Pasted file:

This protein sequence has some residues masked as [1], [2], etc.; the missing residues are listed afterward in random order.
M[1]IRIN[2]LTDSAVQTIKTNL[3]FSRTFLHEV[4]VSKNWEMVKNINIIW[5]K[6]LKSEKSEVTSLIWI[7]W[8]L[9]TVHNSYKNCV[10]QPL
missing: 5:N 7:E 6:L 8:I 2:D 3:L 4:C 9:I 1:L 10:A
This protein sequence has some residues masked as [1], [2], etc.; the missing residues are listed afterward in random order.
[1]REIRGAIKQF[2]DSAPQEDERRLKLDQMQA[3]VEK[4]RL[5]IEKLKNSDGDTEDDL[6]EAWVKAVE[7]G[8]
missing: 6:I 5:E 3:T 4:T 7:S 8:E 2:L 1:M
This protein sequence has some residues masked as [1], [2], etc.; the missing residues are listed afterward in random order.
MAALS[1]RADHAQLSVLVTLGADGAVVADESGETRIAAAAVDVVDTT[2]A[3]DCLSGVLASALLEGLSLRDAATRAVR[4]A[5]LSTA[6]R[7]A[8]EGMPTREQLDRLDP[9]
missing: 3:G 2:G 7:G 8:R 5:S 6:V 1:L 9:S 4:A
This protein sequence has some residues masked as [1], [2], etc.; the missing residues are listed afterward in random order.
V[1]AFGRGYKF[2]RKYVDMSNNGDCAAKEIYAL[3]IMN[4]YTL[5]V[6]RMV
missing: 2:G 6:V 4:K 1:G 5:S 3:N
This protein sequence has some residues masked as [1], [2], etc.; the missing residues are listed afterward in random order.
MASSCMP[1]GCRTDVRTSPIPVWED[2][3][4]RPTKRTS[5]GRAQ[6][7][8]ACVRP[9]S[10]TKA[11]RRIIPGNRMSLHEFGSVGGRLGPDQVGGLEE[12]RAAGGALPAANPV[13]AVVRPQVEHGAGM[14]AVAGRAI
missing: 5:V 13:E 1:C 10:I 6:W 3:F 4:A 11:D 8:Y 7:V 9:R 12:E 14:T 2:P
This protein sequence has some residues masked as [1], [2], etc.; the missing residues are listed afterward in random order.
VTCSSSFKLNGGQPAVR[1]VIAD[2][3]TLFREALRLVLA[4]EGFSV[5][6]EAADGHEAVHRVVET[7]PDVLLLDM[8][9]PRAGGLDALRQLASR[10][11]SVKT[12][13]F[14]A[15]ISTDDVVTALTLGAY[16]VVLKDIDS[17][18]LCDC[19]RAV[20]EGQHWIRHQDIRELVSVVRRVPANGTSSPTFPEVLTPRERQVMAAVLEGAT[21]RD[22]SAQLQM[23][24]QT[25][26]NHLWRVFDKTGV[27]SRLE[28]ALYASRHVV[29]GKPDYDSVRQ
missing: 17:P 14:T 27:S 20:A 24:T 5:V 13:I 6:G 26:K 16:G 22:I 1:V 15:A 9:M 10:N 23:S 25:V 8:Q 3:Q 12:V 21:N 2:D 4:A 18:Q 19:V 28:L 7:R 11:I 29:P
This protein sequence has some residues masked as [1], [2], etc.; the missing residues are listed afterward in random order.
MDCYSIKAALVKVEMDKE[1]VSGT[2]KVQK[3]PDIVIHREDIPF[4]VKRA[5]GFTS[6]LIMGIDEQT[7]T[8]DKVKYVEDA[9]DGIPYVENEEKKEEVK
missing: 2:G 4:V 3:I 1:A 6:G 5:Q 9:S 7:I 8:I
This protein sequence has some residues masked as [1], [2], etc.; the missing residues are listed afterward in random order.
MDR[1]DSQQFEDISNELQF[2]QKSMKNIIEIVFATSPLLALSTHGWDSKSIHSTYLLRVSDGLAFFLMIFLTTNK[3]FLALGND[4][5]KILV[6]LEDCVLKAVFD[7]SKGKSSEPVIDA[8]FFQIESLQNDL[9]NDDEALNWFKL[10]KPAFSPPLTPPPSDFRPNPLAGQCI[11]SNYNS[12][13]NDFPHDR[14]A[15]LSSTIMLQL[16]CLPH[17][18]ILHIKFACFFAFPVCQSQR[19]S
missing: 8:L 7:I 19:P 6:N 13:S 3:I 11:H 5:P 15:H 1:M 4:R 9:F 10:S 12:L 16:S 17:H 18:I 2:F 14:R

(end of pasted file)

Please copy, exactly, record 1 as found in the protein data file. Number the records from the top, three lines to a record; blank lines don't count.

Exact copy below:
This protein sequence has some residues masked as [1], [2], etc.; the missing residues are listed afterward in random order.
M[1]IRIN[2]LTDSAVQTIKTNL[3]FSRTFLHEV[4]VSKNWEMVKNINIIW[5]K[6]LKSEKSEVTSLIWI[7]W[8]L[9]TVHNSYKNCV[10]QPL
missing: 5:N 7:E 6:L 8:I 2:D 3:L 4:C 9:I 1:L 10:A